Stuart’s job is to decide what equipment is purchased for the space and what will be made available for rent. “It is about finding the fine balance between distinguishing established technologies from trends and finding interesting and stimulating material that is good value,” she said. In addition to the many machines available for use at the Sandbox, equipment can be rented for three days or two weeks by all Concordia students and staff members.

Cooney’s interest in electronics makes it easy for him to unsolder a delicate piece from a hardware for a student. Photo by Elisa Barbier

Stuart’s co-worker, Sean Cooney—known by his middle name, Tailor—is the Sandbox’s technician. He oversees the functioning of most of the space’s technology, including the 3D printers, the virtual reality (VR) headsets as well as the soldering and electronic equipment. Cooney also helps students use the machines and software.

The Sandbox’s services are divided into four categories: 3D printing, electronics, media creation and virtual reality. Each category has equipment that can be loaned-out, including alienware computers, Playstation VR, cameras, microphones, green screens and Raspberry Pi programming kits.

“We make sure to have a lot of the common tools that people would use for their projects,” Cooney said. Other machinery, such as a sewing machine, a vinyl sticker cutter, synthesizers, motor kits and brainwave scanners are available for use at the Sandbox.

Since its opening in February, the Sandbox’s users and following has steadily increased, according to Cooney. “The summer was certainly busier than expected,” he said. Thanks to a thriving community of volunteers, in addition to Cooney and Stuart, the Sandbox managed to handle an unprecedented number of people and projects, and prepared equipment for the new semester. “It got really busy during the end of the winter semester with all the engineering students finishing their projects, and I believe it’s safe to assume the same for this semester,” Cooney said.

Technology has been part of Cooney’s life for as long as he can remember. “I have just been intensely curious about technology,” he said. “Anything you need to know, we can teach you—material-wise, we usually have it all on hand.” Stuart mentioned it is not always easy to properly welcome newcomers to the Sandbox since she and her co-workers are often busy helping others. Yet, she and Cooney still make an effort to approach students who look intrigued by the machines, inviting them to print a small design from the 3D printers or try VR applications.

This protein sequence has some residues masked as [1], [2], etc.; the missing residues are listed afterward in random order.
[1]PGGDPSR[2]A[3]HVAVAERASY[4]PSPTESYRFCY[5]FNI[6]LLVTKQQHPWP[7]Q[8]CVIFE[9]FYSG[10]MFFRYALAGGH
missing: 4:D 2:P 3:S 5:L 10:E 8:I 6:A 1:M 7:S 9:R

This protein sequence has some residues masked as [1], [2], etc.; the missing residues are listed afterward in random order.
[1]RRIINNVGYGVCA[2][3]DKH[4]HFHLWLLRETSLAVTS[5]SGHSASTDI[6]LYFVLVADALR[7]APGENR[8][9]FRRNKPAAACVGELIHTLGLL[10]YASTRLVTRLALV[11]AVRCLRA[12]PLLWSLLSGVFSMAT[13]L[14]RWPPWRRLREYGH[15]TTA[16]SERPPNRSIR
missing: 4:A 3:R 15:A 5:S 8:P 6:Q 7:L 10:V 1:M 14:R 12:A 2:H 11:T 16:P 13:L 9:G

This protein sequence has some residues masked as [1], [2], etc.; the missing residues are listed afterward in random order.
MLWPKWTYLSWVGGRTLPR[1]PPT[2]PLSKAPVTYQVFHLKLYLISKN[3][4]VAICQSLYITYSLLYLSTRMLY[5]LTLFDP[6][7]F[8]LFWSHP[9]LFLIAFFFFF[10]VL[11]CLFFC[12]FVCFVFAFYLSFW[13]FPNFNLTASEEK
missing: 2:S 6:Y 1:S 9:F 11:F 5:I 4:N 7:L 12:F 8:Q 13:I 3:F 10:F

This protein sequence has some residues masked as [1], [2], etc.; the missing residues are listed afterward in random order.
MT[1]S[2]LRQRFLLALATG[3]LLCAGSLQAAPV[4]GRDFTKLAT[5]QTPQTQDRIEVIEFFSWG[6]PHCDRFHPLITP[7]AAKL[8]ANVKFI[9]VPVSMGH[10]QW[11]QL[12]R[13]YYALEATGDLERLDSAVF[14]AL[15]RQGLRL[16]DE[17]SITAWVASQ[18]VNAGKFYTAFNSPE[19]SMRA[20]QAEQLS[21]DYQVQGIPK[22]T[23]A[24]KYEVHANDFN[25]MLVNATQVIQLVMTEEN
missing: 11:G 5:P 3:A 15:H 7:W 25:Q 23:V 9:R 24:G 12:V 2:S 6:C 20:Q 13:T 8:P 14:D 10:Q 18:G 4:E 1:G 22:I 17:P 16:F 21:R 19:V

Stuart is also responsible for developing, planning and hosting workshops. “The workshops are there to help new people break into new technologies,” she said. Stuart pointed out that most workshops serve as introductions for Concordia staff or students to learn complicated vocabulary or interface in a structured environment. “It is also a way for students [who] are less assertive to come and know as much as others who would walk in and say, right off the bat, what they want to do,” she added. Workshops are held once or twice a week. “We try to keep them up to two hours for students to attend between their classes,” Cooney said.

Jasia Stuart helps Julie Ménard, student in First Nation people, to install thread on the sewing machine so she can complete a project for her class. Photo by Elisa Barbier

“There doesn’t have to be a direct correlation between what people are studying and what they do at the Sandbox,” Stuart said. The space counts many engineering and computer science students as regulars, but also welcomes students studying business, fine arts and humanities. “It is a place where you can have fun, learn and develop projects with people from different departments,” Cooney said. Described as a “dream job” by both Cooney and Stuart, the Sandbox is a place where people can create from their own imagination and meet like-minded people with a burning sense of curiosity.